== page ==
Question:

The new heaven and the new earth in Revelation is being taken litterally by my friend.  I know its refering to the spiritual earth.  My grandson and I studied this scripture last night (Revelation 21:1-2).  He brought up the fact that in Rome, the Christians were oppressed and God is promising them, in this scripture, a new earth.  Not too unlike the pilgrams when they left their home country and came to this one they called it the New World.  We were wondering why the writer used the word "earth" when we know that Christ's kingdom is spiritual not of this earth. We determined that the word earth is used because its something we can relate to and make sense of.  Is that right?  Will you comment?

Answer:

Anyone reading Revelation must understand that it states it is written in symbolic or figurative language. John stated that the message given to him was “signified” (Revelation 1:1). This just means that the message was written down in signs or symbols. A quick reading of the book shows that this is obviously true, but why use symbols instead of plain text?

First, the use of symbols limits who can understand its meaning. Like Jesus’ use of parables, the symbols would have meaning to Christians and would be gibberish to those not inclined to follow God (Matthew 13:10-17). Notice that John said the book was written to show God’s servants the things that would shortly take place (Revelation 1:1). The use of symbols limits that revelation to only God’s servants.

Second, the use of symbols give greater illustration. Great pageantry and glory is described with vivid symbols. Things too great and marvelous to understand are compared to familiar ideas. For example, heaven is described as having streets paved with gold. Yet heaven is a spiritual realm and gold is physical. Are the streets actually gold lined, or is the author describing a place so beautiful and valuable that the most precious metal in our world is considered cheap paving material in heaven?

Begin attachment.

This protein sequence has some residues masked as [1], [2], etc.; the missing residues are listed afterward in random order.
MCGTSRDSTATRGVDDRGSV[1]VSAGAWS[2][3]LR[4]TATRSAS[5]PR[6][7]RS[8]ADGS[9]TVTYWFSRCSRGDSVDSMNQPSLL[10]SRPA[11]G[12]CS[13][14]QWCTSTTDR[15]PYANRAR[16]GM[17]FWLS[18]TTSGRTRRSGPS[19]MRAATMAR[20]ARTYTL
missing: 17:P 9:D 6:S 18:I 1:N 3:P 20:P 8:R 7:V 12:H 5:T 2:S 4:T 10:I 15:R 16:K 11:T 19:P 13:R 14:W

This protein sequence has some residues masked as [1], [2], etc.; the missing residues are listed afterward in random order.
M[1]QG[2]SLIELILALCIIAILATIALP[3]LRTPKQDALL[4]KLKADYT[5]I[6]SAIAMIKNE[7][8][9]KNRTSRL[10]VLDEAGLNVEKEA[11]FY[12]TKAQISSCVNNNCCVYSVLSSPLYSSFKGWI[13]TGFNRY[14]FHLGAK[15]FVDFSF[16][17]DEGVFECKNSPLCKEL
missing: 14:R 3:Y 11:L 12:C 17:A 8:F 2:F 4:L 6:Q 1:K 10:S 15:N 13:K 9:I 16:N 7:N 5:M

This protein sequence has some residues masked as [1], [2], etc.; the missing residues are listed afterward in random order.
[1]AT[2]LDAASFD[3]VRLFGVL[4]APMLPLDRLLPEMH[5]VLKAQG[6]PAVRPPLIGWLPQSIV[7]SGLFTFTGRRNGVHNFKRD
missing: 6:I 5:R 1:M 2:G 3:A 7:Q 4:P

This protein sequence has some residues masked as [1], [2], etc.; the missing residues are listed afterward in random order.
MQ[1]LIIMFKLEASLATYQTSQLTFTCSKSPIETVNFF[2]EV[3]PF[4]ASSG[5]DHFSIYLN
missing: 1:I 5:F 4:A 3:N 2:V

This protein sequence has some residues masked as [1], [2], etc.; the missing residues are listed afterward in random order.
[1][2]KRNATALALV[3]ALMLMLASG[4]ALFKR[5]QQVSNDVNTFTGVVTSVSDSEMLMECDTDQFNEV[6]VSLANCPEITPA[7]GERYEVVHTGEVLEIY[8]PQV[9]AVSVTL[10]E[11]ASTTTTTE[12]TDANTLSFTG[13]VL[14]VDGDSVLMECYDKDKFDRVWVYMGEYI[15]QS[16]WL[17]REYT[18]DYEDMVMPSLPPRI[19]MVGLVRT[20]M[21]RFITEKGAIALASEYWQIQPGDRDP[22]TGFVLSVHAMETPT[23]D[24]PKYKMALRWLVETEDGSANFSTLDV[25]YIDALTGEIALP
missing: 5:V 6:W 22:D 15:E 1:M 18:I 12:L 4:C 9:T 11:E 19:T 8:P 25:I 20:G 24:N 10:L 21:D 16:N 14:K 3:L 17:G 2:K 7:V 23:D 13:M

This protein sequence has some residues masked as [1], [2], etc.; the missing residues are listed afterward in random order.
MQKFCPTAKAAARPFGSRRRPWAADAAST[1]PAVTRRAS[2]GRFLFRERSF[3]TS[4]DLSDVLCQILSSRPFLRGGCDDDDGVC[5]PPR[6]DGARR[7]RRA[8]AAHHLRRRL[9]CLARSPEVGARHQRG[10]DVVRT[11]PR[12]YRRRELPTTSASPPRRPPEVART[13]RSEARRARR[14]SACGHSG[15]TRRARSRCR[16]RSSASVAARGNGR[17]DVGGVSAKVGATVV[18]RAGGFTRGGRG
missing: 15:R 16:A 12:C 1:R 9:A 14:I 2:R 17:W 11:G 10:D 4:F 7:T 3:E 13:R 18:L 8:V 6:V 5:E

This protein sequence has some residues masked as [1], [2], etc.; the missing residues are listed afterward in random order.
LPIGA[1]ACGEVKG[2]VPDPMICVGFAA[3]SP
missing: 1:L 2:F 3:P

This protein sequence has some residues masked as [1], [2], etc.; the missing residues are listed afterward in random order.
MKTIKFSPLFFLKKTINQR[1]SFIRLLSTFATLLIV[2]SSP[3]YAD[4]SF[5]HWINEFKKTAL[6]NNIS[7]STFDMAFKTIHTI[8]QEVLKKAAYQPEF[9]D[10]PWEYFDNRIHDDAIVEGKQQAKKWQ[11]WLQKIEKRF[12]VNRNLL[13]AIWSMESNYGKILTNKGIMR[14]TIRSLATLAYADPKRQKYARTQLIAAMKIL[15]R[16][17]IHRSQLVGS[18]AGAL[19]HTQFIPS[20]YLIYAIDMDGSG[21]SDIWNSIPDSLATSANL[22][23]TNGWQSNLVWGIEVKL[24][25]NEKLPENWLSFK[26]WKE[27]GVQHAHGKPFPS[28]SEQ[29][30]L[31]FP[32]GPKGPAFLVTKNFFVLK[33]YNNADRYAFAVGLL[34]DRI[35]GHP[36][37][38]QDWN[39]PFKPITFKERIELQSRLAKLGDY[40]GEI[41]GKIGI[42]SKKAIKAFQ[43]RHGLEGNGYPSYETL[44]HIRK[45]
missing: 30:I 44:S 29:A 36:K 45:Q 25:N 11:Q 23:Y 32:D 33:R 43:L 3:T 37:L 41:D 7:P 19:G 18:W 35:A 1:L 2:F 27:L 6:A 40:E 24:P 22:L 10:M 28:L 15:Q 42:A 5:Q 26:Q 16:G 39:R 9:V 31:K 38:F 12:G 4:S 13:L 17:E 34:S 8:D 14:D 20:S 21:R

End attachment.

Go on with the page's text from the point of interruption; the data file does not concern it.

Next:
Finally, the use of symbols dramatizes the events. The scenes are so vividly portrayed that they are locked into our memory. Readers of Revelation do not quickly forget its message.

So, yes, the use of "earth" is the familiar dwelling place of humanity, but this dwelling place is new, which means it won't be like the old one. Referring to a new heaven means that the new dwelling place will not be in the same place as the old one. Just as we understand that when John said, "the city was pure gold, like clear glass" that he isn't talking about physical gold because gold isn't transparent, we know that the new heaven and new earth isn't a physical place in this universe.

Thank you! I just finished a study of Revelation with my grandson and these are all things we learned. I appreciate your help in renewing my mind. Very well put. Who couldn't understand this? Thank you so much!